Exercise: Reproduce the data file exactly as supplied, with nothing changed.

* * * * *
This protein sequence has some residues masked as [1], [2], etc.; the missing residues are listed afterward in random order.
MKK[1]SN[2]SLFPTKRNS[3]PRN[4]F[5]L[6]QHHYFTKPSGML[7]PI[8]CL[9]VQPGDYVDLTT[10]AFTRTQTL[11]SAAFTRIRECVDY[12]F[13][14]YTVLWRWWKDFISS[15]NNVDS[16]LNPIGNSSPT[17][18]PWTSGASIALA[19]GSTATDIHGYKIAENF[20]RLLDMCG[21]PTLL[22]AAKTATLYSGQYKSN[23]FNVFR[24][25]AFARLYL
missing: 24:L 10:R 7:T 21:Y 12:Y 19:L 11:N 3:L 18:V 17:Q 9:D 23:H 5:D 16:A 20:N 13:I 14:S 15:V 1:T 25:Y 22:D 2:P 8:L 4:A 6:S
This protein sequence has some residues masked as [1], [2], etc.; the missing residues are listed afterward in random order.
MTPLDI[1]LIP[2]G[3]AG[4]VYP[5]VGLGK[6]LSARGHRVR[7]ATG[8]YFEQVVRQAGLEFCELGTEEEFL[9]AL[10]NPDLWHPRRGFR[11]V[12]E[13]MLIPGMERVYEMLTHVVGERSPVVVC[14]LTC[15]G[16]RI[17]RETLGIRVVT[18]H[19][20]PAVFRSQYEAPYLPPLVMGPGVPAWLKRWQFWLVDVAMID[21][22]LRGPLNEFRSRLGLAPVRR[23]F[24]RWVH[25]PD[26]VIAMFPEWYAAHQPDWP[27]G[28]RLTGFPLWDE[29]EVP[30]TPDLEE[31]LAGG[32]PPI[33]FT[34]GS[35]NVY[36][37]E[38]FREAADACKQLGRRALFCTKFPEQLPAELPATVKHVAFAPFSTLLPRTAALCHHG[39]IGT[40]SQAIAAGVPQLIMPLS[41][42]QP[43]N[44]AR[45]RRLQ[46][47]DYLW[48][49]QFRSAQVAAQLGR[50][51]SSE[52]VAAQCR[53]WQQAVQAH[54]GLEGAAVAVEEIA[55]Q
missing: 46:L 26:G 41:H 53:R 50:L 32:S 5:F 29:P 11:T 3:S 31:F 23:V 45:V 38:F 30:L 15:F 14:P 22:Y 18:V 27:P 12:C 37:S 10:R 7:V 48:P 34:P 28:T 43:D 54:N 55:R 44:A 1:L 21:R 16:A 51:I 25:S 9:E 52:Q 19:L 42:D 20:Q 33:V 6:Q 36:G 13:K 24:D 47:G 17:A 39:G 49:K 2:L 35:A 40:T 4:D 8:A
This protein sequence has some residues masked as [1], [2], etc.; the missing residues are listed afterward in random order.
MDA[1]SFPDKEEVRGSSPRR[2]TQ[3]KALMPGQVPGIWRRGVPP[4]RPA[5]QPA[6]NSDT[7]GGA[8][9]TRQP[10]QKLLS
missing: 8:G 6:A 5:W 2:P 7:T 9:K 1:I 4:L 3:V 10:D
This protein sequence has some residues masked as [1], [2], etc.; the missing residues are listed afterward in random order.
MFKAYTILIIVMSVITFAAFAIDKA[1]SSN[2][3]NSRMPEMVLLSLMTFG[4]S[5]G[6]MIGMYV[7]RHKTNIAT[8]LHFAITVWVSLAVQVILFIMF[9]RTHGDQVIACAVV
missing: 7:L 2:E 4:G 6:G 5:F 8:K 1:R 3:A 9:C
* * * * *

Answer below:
This protein sequence has some residues masked as [1], [2], etc.; the missing residues are listed afterward in random order.
MKK[1]SN[2]SLFPTKRNS[3]PRN[4]F[5]L[6]QHHYFTKPSGML[7]PI[8]CL[9]VQPGDYVDLTT[10]AFTRTQTL[11]SAAFTRIRECVDY[12]F[13][14]YTVLWRWWKDFISS[15]NNVDS[16]LNPIGNSSPT[17][18]PWTSGASIALA[19]GSTATDIHGYKIAENF[20]RLLDMCG[21]PTLL[22]AAKTATLYSGQYKSN[23]FNVFR[24][25]AFARLYL
missing: 24:L 10:R 7:T 21:Y 12:Y 19:L 11:N 3:L 18:V 17:Q 9:D 23:H 5:D 16:A 20:N 13:I 14:S 15:V 1:T 25:Y 22:D 2:P 8:L 4:A 6:S
This protein sequence has some residues masked as [1], [2], etc.; the missing residues are listed afterward in random order.
MTPLDI[1]LIP[2]G[3]AG[4]VYP[5]VGLGK[6]LSARGHRVR[7]ATG[8]YFEQVVRQAGLEFCELGTEEEFL[9]AL[10]NPDLWHPRRGFR[11]V[12]E[13]MLIPGMERVYEMLTHVVGERSPVVVC[14]LTC[15]G[16]RI[17]RETLGIRVVT[18]H[19][20]PAVFRSQYEAPYLPPLVMGPGVPAWLKRWQFWLVDVAMID[21][22]LRGPLNEFRSRLGLAPVRR[23]F[24]RWVH[25]PD[26]VIAMFPEWYAAHQPDWP[27]G[28]RLTGFPLWDE[29]EVP[30]TPDLEE[31]LAGG[32]PPI[33]FT[34]GS[35]NVY[36][37]E[38]FREAADACKQLGRRALFCTKFPEQLPAELPATVKHVAFAPFSTLLPRTAALCHHG[39]IGT[40]SQAIAAGVPQLIMPLS[41][42]QP[43]N[44]AR[45]RRLQ[46][47]DYLW[48][49]QFRSAQVAAQLGR[50][51]SSE[52]VAAQCR[53]WQQAVQAH[54]GLEGAAVAVEEIA[55]Q
missing: 46:L 26:G 41:H 53:R 50:L 32:S 5:F 29:P 11:T 3:S 31:F 23:V 45:V 38:F 30:L 15:F 14:P 22:Y 18:V 27:P 12:C 37:S 10:R 7:V 48:P 34:P 28:T 43:D 54:N 55:R 44:A 1:L 21:R 16:A 51:I 25:S 9:E 52:Q 19:L 42:D 20:Q 33:V 6:Q 36:G 13:K 24:D 47:G 17:A 39:G 49:K 2:L 35:A 40:T 4:D 8:A
This protein sequence has some residues masked as [1], [2], etc.; the missing residues are listed afterward in random order.
MDA[1]SFPDKEEVRGSSPRR[2]TQ[3]KALMPGQVPGIWRRGVPP[4]RPA[5]QPA[6]NSDT[7]GGA[8][9]TRQP[10]QKLLS
missing: 8:G 6:A 5:W 2:P 7:T 9:K 1:I 4:L 3:V 10:D
This protein sequence has some residues masked as [1], [2], etc.; the missing residues are listed afterward in random order.
MFKAYTILIIVMSVITFAAFAIDKA[1]SSN[2][3]NSRMPEMVLLSLMTFG[4]S[5]G[6]MIGMYV[7]RHKTNIAT[8]LHFAITVWVSLAVQVILFIMF[9]RTHGDQVIACAVV
missing: 7:L 2:E 4:G 6:G 5:F 8:K 1:R 3:A 9:C